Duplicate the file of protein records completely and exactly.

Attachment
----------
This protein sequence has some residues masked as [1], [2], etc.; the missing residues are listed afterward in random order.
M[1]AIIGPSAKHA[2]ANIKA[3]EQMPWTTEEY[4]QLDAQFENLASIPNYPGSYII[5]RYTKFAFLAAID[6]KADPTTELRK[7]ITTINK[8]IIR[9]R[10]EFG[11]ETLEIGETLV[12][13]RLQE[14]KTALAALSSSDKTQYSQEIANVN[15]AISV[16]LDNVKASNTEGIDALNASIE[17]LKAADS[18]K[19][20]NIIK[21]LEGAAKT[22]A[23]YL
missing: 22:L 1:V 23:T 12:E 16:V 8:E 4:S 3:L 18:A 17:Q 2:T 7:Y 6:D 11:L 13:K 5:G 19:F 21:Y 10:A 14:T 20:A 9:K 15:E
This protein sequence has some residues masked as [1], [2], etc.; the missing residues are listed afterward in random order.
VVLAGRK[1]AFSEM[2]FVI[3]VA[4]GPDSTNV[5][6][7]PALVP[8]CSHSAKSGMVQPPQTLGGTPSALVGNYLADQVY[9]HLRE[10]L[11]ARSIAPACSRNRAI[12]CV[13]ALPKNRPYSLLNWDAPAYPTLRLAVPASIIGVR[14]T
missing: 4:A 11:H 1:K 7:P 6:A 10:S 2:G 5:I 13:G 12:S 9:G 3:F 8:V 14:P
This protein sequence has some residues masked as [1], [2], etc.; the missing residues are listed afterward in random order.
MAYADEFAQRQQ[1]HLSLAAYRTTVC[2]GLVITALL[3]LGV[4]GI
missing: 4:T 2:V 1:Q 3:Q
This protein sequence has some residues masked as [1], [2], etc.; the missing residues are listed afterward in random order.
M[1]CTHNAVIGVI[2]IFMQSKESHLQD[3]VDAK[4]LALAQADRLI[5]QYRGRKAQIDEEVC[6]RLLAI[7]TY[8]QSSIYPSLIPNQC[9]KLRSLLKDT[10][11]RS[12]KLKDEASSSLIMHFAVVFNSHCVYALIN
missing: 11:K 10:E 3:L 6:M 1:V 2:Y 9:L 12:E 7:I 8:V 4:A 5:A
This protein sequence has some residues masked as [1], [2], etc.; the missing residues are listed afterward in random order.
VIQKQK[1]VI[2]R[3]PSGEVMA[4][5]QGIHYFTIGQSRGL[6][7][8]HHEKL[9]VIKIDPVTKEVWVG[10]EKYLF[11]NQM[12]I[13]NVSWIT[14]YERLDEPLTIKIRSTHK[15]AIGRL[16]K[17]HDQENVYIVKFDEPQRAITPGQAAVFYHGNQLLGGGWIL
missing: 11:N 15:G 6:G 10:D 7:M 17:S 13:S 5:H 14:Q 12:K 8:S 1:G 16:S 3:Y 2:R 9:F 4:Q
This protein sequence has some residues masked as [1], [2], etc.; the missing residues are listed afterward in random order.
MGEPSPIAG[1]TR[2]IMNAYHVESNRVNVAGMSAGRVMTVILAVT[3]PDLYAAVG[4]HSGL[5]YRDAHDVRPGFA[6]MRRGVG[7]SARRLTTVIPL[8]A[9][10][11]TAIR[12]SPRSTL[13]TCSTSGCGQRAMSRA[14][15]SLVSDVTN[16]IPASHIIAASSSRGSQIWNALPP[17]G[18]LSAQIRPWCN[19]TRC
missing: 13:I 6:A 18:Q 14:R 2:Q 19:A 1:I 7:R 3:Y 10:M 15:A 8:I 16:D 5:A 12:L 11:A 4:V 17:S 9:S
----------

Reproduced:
This protein sequence has some residues masked as [1], [2], etc.; the missing residues are listed afterward in random order.
M[1]AIIGPSAKHA[2]ANIKA[3]EQMPWTTEEY[4]QLDAQFENLASIPNYPGSYII[5]RYTKFAFLAAID[6]KADPTTELRK[7]ITTINK[8]IIR[9]R[10]EFG[11]ETLEIGETLV[12][13]RLQE[14]KTALAALSSSDKTQYSQEIANVN[15]AISV[16]LDNVKASNTEGIDALNASIE[17]LKAADS[18]K[19][20]NIIK[21]LEGAAKT[22]A[23]YL
missing: 22:L 1:V 23:T 12:E 16:V 8:E 4:S 3:L 18:A 17:Q 2:T 7:Y 6:D 11:L 13:K 5:G 19:F 21:Y 10:A 14:T 20:A 9:K 15:E
This protein sequence has some residues masked as [1], [2], etc.; the missing residues are listed afterward in random order.
VVLAGRK[1]AFSEM[2]FVI[3]VA[4]GPDSTNV[5][6][7]PALVP[8]CSHSAKSGMVQPPQTLGGTPSALVGNYLADQVY[9]HLRE[10]L[11]ARSIAPACSRNRAI[12]CV[13]ALPKNRPYSLLNWDAPAYPTLRLAVPASIIGVR[14]T
missing: 4:A 11:H 1:K 7:P 6:A 10:S 2:G 5:I 13:G 12:S 9:G 3:F 8:V 14:P
This protein sequence has some residues masked as [1], [2], etc.; the missing residues are listed afterward in random order.
MAYADEFAQRQQ[1]HLSLAAYRTTVC[2]GLVITALL[3]LGV[4]GI
missing: 4:T 2:V 1:Q 3:Q
This protein sequence has some residues masked as [1], [2], etc.; the missing residues are listed afterward in random order.
M[1]CTHNAVIGVI[2]IFMQSKESHLQD[3]VDAK[4]LALAQADRLI[5]QYRGRKAQIDEEVC[6]RLLAI[7]TY[8]QSSIYPSLIPNQC[9]KLRSLLKDT[10][11]RS[12]KLKDEASSSLIMHFAVVFNSHCVYALIN
missing: 11:K 10:E 3:L 6:M 1:V 2:Y 9:L 12:E 7:I 8:V 4:A 5:A
This protein sequence has some residues masked as [1], [2], etc.; the missing residues are listed afterward in random order.
VIQKQK[1]VI[2]R[3]PSGEVMA[4][5]QGIHYFTIGQSRGL[6][7][8]HHEKL[9]VIKIDPVTKEVWVG[10]EKYLF[11]NQM[12]I[13]NVSWIT[14]YERLDEPLTIKIRSTHK[15]AIGRL[16]K[17]HDQENVYIVKFDEPQRAITPGQAAVFYHGNQLLGGGWIL
missing: 11:N 15:G 6:G 10:D 7:M 17:S 13:S 5:H 14:Q 12:K 8:S 1:G 16:S 3:Y 2:R 9:F 4:Q
This protein sequence has some residues masked as [1], [2], etc.; the missing residues are listed afterward in random order.
MGEPSPIAG[1]TR[2]IMNAYHVESNRVNVAGMSAGRVMTVILAVT[3]PDLYAAVG[4]HSGL[5]YRDAHDVRPGFA[6]MRRGVG[7]SARRLTTVIPL[8]A[9][10][11]TAIR[12]SPRSTL[13]TCSTSGCGQRAMSRA[14][15]SLVSDVTN[16]IPASHIIAASSSRGSQIWNALPP[17]G[18]LSAQIRPWCN[19]TRC
missing: 13:I 6:A 18:Q 14:R 2:Q 19:A 1:I 7:R 3:Y 10:M 15:A 8:I 16:D 5:A 12:L 11:A 4:V 17:S 9:S